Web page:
Why re-signing Brett Kulak should be one of Edmonton’s top priorities
Photo credit:© Sergei Belski-USA TODAY Sports
By NHL_Sid11 months ago
With multiple players in need of contracts, several holes to address, and uncertainties with cap-space, it’s shaping up to be another busy off-season for Ken Holland and the Edmonton Oilers.
Firstly, there’s the conundrum with Edmonton’s wingers, as Evander Kane’s asking price is currently quite lofty, and both Jesse Puljujarvi and Kailer Yamamoto are pending RFAs.
Edmonton must also pursue a goaltending upgrade, with Mikko Koskinen signing a two-year deal in Switzerland with HC Lugano. Mike Smith retiring doesn’t seem too likely at this point, but it is a non-zero possibility. Nonetheless, even if he does return, relying on Smith at his current age is a risky bet.
However, Edmonton’s defence isn’t close to perfect either. This was evident in the Western Conference Finals in which Colorado scored 22 goals against Edmonton in their four-game sweep; limiting GA is an area Edmonton must improve upon. Of course, goaltending obviously occupies a significant role in that as well, but for the Oilers to take that next step, the defence core cannot be downgraded.
Building a stable defence core for next season begins with re-signing Brett Kulak.
Dealt from Montreal for William Lagesson and a conditional 2nd round pick at the 2022 Trade Deadline, Kulak has proven to be a valuable 5v5 asset for the Oilers in several ways. In this piece, I’ll outline how Kulak fills a hole for Edmonton, and why letting him walk would be a considerable step back for this team.
*All microstats via Corey Sznajder, all other stats via EvolvingHockey and NaturalStatTrick unless stated otherwise
Style-wise, Kulak is an excellent fit for the Oilers
Here’s a look at how Edmonton’s defencemen have performed at entry defence.
It’s easy to see how Kulak stands out, in a positive manner.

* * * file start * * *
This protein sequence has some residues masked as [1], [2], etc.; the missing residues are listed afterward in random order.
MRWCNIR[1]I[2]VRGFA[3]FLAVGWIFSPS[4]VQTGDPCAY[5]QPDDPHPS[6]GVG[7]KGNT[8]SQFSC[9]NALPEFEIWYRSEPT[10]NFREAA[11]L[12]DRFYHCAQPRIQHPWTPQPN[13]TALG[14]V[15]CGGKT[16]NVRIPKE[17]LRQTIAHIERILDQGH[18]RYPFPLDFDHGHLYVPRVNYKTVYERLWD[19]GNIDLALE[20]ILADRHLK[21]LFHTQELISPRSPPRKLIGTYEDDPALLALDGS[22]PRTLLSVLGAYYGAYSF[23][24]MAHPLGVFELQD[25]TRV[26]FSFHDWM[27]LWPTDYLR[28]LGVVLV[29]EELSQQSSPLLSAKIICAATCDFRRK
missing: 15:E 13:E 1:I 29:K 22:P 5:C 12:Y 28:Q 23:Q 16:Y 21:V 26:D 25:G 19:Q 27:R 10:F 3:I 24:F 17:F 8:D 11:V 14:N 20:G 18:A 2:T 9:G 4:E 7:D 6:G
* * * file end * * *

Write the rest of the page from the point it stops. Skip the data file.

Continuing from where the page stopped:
Bouchard does a splendid job at preventing carries against, and is above-average at denying the zone, but he’s still prone to allowing chances off the rush. Cody Ceci’s strength is his in-zone defence; he still remains a very good defensive player, but his entry defence is rather ordinary. Tyson Barrie allows an alarming rate of entries against, while there’s a valid argument for Duncan Keith being the league’s worst player at defending chances off the rush.
Kulak, however, performs well in every category. He forces dump-ins against, closes gaps, stands up the blue-line to deny entry attempts, and excels at breaking up odd-man rushes and preventing rush chances in general.
For the most part, Edmonton’s rush defence significantly improved under Woodcroft and Manson’s direction (Nurse and Bouchard saw the biggest improvements, Ceci stayed about the same, while Keith still struggled), but Kulak still led the way among Oilers defencemen in several categories.
Additionally, defending the rush was an area that Edmonton mightily struggled with, in the Western Conference Finals; rush shot attempts per hour were 24.3 – 17.1 in favour of Colorado.
This is precisely why I was a vocal advocate for Kulak to play more ice-time in the playoffs. Nurse played with a torn hip flexor, and Keith’s inefficiencies at defending the entry continued; an alarming 72% of Keith’s entry targets against led to clean, controlled zone entries.